Well, we hope you enjoyed this Feature Friday!

And in honor of Veteran’s Day, we have a special treat for you—a 20% off promo code! Enter VETERANS20 at checkout to receive this exclusive discount.

What is Syncopation?

What is Syncopation?

As a jazz fan, you obviously love listening to the notes flowing out from the bell of a saxophone, but can you actually visualize those notes, on a staff? Are you able to see the music as well as hear it?

Trust us, learning a bit about musical composition won’t ruin the magic of jazz—far from it, it’ll only enhance it. Because when you gain a deeper understanding of all the intricacies, you’ll develop an even stronger appreciation for the enchanting nature of jazz music!

So, in that spirit, we’re continuing our blog series on the basics of musical theory and composition. If you’re curious to learn more, check out our posts about melody, harmony, and polyphony.

Today, we’re going to be learning about syncopation. But first, before we talk about that, let’s quickly run through the concepts of rhythm and beat. As you might already know, every piece of music has an internal natural flow, like a pulse or the ticking of a clock, that repeats until the end. This pulse is called the rhythm, which is organized into beats per measure.

Syncopation is a rhythmic structure that avoids the natural flow, or beats, of a piece. And how does syncopation avoid the beats, you may be wondering. Well, it’s actually quite simple—the notes are displaced so that they don’t fall precisely on the beats of the time signature. Instead, the notes can be played in anticipation—earlier than you’d expect—right before the marked beats, or they can be delayed and played after each beat of the pulse.

Believe it or not, in some melodies, every single note is syncopated—meaning that every note falls before or after the beat! And in jazz, this is a very popular technique. Most jazz musicians prefer to accentuate the upbeats. So, if you’re tapping your foot along to the music, the notes that are played when your foot is in the air are the ones that are emphasized.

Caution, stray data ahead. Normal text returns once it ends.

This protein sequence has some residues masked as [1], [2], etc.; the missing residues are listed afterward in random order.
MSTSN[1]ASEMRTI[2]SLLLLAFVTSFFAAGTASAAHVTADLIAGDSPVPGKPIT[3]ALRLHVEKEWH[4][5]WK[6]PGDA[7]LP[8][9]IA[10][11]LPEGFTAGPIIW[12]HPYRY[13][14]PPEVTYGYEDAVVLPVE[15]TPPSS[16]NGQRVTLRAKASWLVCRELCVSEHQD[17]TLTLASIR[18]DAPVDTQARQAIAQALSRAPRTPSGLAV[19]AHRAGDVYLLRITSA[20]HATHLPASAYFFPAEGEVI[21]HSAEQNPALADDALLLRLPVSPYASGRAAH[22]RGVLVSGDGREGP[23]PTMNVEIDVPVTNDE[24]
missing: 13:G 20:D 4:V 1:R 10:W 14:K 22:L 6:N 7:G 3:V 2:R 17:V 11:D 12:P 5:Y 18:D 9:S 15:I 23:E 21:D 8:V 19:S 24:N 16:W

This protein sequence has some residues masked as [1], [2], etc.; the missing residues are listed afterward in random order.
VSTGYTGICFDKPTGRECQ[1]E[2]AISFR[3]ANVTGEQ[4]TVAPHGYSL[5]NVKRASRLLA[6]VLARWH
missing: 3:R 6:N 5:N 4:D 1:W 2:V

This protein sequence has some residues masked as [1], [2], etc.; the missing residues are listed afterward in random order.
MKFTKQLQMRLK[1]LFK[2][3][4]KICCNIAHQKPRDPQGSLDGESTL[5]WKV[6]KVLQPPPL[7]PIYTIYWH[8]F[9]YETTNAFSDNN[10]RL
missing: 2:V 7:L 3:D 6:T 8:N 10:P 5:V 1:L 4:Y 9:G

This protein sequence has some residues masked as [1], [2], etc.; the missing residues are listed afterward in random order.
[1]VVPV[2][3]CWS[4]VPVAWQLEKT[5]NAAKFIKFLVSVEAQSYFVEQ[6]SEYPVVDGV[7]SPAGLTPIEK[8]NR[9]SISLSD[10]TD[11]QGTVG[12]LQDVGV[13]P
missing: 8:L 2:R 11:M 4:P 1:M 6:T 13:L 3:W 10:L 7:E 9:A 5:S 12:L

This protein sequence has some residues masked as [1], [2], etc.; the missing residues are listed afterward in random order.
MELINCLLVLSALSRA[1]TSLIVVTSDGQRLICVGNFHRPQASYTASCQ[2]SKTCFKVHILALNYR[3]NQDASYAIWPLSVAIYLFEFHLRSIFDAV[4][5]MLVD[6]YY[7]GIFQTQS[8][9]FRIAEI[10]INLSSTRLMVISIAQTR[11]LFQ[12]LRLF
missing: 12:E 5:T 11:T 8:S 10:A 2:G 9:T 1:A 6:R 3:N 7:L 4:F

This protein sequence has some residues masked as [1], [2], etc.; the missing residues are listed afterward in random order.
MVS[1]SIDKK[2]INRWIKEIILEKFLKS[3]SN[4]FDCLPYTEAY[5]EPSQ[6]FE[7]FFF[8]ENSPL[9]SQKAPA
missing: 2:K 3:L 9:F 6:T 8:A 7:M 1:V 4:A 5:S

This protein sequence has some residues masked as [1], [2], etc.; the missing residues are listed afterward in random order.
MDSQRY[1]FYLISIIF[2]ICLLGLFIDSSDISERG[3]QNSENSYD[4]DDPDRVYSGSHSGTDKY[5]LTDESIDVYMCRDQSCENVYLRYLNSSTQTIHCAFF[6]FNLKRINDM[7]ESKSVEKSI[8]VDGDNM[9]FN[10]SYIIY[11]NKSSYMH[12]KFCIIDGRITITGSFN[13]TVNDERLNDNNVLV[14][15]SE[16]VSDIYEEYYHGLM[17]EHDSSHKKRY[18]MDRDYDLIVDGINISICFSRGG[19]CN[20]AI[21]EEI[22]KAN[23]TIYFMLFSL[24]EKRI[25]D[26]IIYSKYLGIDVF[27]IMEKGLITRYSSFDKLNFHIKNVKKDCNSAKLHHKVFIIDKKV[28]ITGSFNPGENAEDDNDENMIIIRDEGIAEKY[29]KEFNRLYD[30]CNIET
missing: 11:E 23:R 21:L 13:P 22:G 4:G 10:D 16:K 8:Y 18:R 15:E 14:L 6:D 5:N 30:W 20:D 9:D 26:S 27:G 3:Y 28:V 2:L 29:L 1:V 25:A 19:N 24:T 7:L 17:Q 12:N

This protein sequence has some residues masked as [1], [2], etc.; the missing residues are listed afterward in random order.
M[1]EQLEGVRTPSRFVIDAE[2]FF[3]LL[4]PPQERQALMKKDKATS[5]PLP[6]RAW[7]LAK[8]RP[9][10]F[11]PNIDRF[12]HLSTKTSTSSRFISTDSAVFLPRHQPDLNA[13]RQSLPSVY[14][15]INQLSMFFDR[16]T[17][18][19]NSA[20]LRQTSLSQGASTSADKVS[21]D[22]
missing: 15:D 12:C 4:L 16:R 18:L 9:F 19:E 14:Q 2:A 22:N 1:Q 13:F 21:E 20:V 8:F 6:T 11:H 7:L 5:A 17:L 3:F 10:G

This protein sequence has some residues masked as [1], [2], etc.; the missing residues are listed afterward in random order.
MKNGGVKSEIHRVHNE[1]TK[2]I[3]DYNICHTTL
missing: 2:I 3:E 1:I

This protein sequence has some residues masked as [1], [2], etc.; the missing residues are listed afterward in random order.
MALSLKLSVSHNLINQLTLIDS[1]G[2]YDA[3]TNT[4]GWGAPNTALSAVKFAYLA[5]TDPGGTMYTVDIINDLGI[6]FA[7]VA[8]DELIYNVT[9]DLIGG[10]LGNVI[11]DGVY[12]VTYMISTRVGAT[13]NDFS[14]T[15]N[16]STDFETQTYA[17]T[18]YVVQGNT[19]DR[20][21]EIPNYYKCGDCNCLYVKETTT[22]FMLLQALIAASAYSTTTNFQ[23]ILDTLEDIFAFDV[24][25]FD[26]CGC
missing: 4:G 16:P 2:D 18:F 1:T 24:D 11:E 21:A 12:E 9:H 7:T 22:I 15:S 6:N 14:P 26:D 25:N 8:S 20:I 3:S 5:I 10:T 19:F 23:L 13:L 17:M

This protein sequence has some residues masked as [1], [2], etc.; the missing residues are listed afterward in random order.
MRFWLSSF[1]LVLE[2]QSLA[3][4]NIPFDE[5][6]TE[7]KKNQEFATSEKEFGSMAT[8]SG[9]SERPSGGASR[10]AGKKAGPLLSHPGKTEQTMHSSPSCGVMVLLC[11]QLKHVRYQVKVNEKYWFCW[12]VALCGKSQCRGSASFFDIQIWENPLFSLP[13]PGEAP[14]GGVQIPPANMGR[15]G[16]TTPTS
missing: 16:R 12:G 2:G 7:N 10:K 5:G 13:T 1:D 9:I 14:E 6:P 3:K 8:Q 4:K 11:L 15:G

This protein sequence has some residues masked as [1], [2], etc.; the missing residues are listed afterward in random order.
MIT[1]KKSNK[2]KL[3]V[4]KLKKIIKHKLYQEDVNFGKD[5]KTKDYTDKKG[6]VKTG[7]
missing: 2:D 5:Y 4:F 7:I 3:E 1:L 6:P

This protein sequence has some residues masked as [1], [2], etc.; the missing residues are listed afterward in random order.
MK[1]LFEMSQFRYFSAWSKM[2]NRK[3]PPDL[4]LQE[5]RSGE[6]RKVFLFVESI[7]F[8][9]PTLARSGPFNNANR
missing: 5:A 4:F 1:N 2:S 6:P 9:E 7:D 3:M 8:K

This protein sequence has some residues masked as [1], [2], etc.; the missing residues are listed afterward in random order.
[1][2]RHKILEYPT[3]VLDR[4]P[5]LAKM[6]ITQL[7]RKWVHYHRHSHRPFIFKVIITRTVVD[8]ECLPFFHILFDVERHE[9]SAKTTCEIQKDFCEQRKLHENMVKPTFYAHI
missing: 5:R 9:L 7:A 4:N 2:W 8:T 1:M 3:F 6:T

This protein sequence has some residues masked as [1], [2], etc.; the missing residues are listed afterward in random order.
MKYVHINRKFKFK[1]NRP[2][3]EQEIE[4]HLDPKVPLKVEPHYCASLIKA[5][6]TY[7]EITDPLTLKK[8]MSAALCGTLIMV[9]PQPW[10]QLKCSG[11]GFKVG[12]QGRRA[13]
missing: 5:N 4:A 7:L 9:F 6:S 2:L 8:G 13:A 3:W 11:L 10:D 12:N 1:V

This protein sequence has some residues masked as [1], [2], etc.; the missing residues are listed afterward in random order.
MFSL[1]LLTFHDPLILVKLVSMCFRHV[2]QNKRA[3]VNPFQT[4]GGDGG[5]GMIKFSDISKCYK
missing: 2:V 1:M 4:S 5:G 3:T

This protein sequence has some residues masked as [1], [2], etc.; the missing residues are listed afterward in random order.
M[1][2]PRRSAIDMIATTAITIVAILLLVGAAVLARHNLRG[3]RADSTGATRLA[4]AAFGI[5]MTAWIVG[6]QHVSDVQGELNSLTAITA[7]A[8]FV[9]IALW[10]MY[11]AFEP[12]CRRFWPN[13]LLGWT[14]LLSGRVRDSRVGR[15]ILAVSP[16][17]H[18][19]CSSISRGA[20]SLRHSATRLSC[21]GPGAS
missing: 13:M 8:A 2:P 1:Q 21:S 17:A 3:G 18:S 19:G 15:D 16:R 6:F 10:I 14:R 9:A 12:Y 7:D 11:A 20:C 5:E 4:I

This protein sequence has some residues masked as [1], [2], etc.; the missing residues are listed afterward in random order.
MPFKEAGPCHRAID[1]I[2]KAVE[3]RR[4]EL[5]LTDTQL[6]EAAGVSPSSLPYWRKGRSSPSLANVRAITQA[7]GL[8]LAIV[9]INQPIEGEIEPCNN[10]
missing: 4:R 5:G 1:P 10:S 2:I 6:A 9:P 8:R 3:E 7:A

Now this all may sound very complicated, but to the jazz musician, it actually comes quite naturally—eventually, master musicians do it intuitively, just like how you fluctuate your voice while speaking.

Syncopating notes gives the musician freedom to express their own interpretations of the beat. And to be honest, if there was no syncopation, jazz simply wouldn’t be jazz—it wouldn’t sound right—because most jazz compositions incorporate a mixture of syncopated and non-syncopated notes.

Many well-known songs from “Hey Diddle Diddle” to “Orinoco Flow (Sail Away)” include syncopated notes.

Can you spot any syncopation in this 2022 jazz rendition of “Can’t Buy Me Love” from the WJ3 All-Stars?

“Can’t Buy Me Love” comes from the album My Ship, which is available in our store and on all major music platforms today.

This post was written by Digital Marketing Manager, Jacqueline Knirnschild.

When was Louis Armstrong Born?

When was Louis Armstrong Born? 

Nicknamed “Satch,” “Satchmo,” and “Pops,” Louis Armstrong is easily one of the most well-known and beloved jazz musicians in the world. 

Armstrong was born exactly 121 years ago—on August 4, 1901—in New Orleans. Abandoned by his father and raised by his grandmother until age 5, Armstrong unfortunately spent much of his youth living in poverty. However, he found a safe place in the home of a family of Lithuanian Jews for whom he worked, collecting rags, and delivering coal. The family knew that Armstrong lacked a father, so they took special care to feed and nurture him.